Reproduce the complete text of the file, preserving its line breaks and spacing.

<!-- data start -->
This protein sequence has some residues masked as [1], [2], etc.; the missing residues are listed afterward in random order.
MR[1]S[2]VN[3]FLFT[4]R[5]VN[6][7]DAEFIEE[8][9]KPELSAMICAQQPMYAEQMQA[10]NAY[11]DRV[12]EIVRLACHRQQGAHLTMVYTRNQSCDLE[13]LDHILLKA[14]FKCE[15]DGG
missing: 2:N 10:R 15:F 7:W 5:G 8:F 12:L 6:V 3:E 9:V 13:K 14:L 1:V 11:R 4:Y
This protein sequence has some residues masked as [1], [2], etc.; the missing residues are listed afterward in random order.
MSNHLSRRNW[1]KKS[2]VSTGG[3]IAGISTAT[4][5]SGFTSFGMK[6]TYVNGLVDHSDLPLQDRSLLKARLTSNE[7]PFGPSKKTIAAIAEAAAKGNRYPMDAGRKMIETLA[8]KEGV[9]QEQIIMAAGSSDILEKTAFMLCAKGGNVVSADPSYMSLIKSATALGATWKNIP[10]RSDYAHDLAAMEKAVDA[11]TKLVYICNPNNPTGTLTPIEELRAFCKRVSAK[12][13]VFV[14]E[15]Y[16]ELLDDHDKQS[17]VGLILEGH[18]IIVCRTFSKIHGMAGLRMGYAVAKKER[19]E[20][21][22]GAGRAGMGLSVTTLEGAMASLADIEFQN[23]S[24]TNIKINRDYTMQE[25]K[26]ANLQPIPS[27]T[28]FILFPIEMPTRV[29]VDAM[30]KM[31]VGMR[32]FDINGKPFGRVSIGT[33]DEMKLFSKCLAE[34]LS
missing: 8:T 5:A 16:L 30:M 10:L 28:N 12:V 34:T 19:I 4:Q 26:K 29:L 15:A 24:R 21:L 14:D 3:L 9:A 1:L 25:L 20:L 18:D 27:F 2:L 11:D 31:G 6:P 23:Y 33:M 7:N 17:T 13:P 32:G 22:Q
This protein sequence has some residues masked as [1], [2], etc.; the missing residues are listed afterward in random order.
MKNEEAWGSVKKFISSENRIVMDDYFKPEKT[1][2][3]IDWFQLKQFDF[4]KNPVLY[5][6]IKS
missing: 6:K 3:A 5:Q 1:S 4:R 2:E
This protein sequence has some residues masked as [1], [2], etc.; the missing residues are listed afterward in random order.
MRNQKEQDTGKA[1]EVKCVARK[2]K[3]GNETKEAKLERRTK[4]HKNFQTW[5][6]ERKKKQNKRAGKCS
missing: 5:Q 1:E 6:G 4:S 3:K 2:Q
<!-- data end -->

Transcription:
This protein sequence has some residues masked as [1], [2], etc.; the missing residues are listed afterward in random order.
MR[1]S[2]VN[3]FLFT[4]R[5]VN[6][7]DAEFIEE[8][9]KPELSAMICAQQPMYAEQMQA[10]NAY[11]DRV[12]EIVRLACHRQQGAHLTMVYTRNQSCDLE[13]LDHILLKA[14]FKCE[15]DGG
missing: 2:N 10:R 15:F 7:W 5:G 8:F 12:L 6:V 3:E 9:V 13:K 14:L 1:V 11:R 4:Y
This protein sequence has some residues masked as [1], [2], etc.; the missing residues are listed afterward in random order.
MSNHLSRRNW[1]KKS[2]VSTGG[3]IAGISTAT[4][5]SGFTSFGMK[6]TYVNGLVDHSDLPLQDRSLLKARLTSNE[7]PFGPSKKTIAAIAEAAAKGNRYPMDAGRKMIETLA[8]KEGV[9]QEQIIMAAGSSDILEKTAFMLCAKGGNVVSADPSYMSLIKSATALGATWKNIP[10]RSDYAHDLAAMEKAVDA[11]TKLVYICNPNNPTGTLTPIEELRAFCKRVSAK[12][13]VFV[14]E[15]Y[16]ELLDDHDKQS[17]VGLILEGH[18]IIVCRTFSKIHGMAGLRMGYAVAKKER[19]E[20][21][22]GAGRAGMGLSVTTLEGAMASLADIEFQN[23]S[24]TNIKINRDYTMQE[25]K[26]ANLQPIPS[27]T[28]FILFPIEMPTRV[29]VDAM[30]KM[31]VGMR[32]FDINGKPFGRVSIGT[33]DEMKLFSKCLAE[34]LS
missing: 8:T 5:A 16:L 30:M 10:L 28:N 12:V 34:T 19:I 4:Q 26:K 29:L 15:A 24:R 21:L 14:D 3:L 9:A 1:L 25:L 20:L 18:D 27:F 2:L 11:D 31:G 6:P 23:Y 33:M 7:N 17:T 13:P 32:G 22:Q
This protein sequence has some residues masked as [1], [2], etc.; the missing residues are listed afterward in random order.
MKNEEAWGSVKKFISSENRIVMDDYFKPEKT[1][2][3]IDWFQLKQFDF[4]KNPVLY[5][6]IKS
missing: 6:K 3:A 5:Q 1:S 4:R 2:E
This protein sequence has some residues masked as [1], [2], etc.; the missing residues are listed afterward in random order.
MRNQKEQDTGKA[1]EVKCVARK[2]K[3]GNETKEAKLERRTK[4]HKNFQTW[5][6]ERKKKQNKRAGKCS
missing: 5:Q 1:E 6:G 4:S 3:K 2:Q